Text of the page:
On the lower slopes on the northwest side of Mt. Skinner the forest is a healthy mix of hardwoods and softwoods with maples, oaks, hemlocks and beech predominating. The micro climate is damp, but not wet. I often see deer feeding in this area at twilight hours, both morning and evening.

On the upper slope on the northwest side of Mt. Skinner, where it's damp most of the year and where there's a high incursion of wind and snow, eastern hemlocks (Tsuga canadensis) predominate.

On the southeastern side of Mt. Skinner, red oaks (Quercus rubra) predominate.

The other poignant memory I have of that first Earth Day in South Dakota was the flight back to Spearfish from Brookings, the city in the southeast corner of the state where the university is located. The university owned a twin engine Beechcraft airplane and their pilot had flown out in the morning to pick up both myself and a colleague, a rancher by the name of Hank Frawley, who was also speaking at the Earth Day ceremonies. That evening, after the ceremonies, the same pilot flew us back, a 400 mile, 2 1/2 hour trip, to Spearfish's Black Hills Airport. Hank was feeling air sick and went to sleep in the back seat but I was wide awake. We flew at a fairly low altitude and I could look down into the streets and backyards of towns we flew over. From Brookings to the Missouri River there were myriad lights from horizon to horizon. Beginning on the west side of the Missouri they thinned dramatically until the only lights were the stars and an occasional "pal light", one of those mercury vapor lights installed in barn yards, that indicated a ranch. Since I had experience flying planes the pilot asked if I would take the controls while he slept the last hour of the flight and all of a sudden there I was flying the Beechcraft through the night above that dark land passing under me like a dark sea in swell while the pilot and Hank slept. The plane flew over the Badlands, the beautiful wide western high prairie, the White and Little Missouri Rivers with the Black Hills to the south, and just to the north the path of Lewis and Clark. We flew under an astonishingly dense canopy of stars that provided the only light! And they were bright, brighter than I had ever seen them and as I craned my neck to look up at them I felt they must be alive. They certainly felt close enough to touch! I was in awe. In those spare minutes I was aware of the entire human race as it once had been, around the globe, fused to the dark of a million nights, gaping upwards in utter wonder at the vast, beautiful, intricate, webs of stars. I'll never forget that solitary hour.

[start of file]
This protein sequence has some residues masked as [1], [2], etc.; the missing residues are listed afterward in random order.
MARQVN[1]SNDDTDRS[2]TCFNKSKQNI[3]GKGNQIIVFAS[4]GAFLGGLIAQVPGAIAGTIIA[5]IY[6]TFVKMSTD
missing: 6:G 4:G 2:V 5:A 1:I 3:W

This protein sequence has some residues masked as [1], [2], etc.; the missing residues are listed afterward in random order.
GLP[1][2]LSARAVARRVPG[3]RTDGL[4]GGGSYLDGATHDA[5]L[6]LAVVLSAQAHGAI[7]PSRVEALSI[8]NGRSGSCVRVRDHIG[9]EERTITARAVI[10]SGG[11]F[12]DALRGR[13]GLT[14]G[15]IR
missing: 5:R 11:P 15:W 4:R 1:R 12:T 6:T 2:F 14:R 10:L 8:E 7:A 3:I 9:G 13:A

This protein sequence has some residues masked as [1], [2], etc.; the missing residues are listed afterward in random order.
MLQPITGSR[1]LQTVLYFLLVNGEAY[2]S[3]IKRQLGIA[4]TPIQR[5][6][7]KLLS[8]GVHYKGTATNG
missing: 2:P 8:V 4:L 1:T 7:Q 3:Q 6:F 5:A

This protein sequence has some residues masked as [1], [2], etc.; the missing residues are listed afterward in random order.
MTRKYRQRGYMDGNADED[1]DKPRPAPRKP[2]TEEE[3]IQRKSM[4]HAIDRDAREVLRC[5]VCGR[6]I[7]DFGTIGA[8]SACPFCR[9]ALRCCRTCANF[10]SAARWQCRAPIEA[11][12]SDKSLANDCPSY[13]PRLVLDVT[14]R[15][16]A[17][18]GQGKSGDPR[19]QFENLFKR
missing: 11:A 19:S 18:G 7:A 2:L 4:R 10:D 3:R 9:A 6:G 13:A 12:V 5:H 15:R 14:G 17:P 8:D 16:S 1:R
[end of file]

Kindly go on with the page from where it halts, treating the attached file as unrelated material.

As I hiked up towards the last ridge below the summit this morning three Canada Geese startled me as they flew north and passed just 15 feet above my head. As I stopped to watch and listen to them "barking" I could hear the familiar sounds of the traffic on Interstate 91 a few miles away.

It would be a startling if Earth Day could bring about the magnitude and kind of change that's necessary to offset the harm being done to the Earth every second of every day. I see more and more corporations claiming to be "Green" or "Earth Friendly" in their advertising and it makes me cry that we, as consumers, can be that naive. A startlingly vast number of us are startingly disconnected from Nature, from that essential part of ourselves. We no longer let it in. It's filtered out to us on screens, mere depictions, and it just bounces off of us. We glance at it as we indulge spectacular, expensively produced TV shows and movies that depict the drama in Nature, but it's only a cursory look. We admire it, pet it, groom it, train it, anthropomorphize it, then go back to what we were doing that is essentially killing it. It isn't our pet, our cute fuzzy "thing", or even a monster that's out to kill us as Nature is often portrayed. It would be startling to me if people stopped to watch the geese with awe and respect, but it would also be startling if people knew it was geese they were looking at and felt connected to them in some way. Even if they licked their lips and though of them as food.